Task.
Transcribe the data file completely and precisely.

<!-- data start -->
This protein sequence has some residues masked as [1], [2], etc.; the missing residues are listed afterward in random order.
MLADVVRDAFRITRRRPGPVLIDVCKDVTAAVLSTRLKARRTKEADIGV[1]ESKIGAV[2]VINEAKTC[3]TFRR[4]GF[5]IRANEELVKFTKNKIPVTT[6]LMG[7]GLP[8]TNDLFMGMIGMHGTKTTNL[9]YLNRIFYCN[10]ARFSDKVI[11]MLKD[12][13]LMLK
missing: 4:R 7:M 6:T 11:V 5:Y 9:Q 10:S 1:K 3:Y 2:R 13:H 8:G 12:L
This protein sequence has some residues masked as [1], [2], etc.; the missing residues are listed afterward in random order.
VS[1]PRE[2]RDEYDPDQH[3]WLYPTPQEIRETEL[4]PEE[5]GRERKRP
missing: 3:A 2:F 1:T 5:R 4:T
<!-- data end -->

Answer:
This protein sequence has some residues masked as [1], [2], etc.; the missing residues are listed afterward in random order.
MLADVVRDAFRITRRRPGPVLIDVCKDVTAAVLSTRLKARRTKEADIGV[1]ESKIGAV[2]VINEAKTC[3]TFRR[4]GF[5]IRANEELVKFTKNKIPVTT[6]LMG[7]GLP[8]TNDLFMGMIGMHGTKTTNL[9]YLNRIFYCN[10]ARFSDKVI[11]MLKD[12][13]LMLK
missing: 4:R 7:M 6:T 11:V 5:Y 9:Q 10:S 1:K 3:Y 2:R 13:H 8:G 12:L
This protein sequence has some residues masked as [1], [2], etc.; the missing residues are listed afterward in random order.
VS[1]PRE[2]RDEYDPDQH[3]WLYPTPQEIRETEL[4]PEE[5]GRERKRP
missing: 3:A 2:F 1:T 5:R 4:T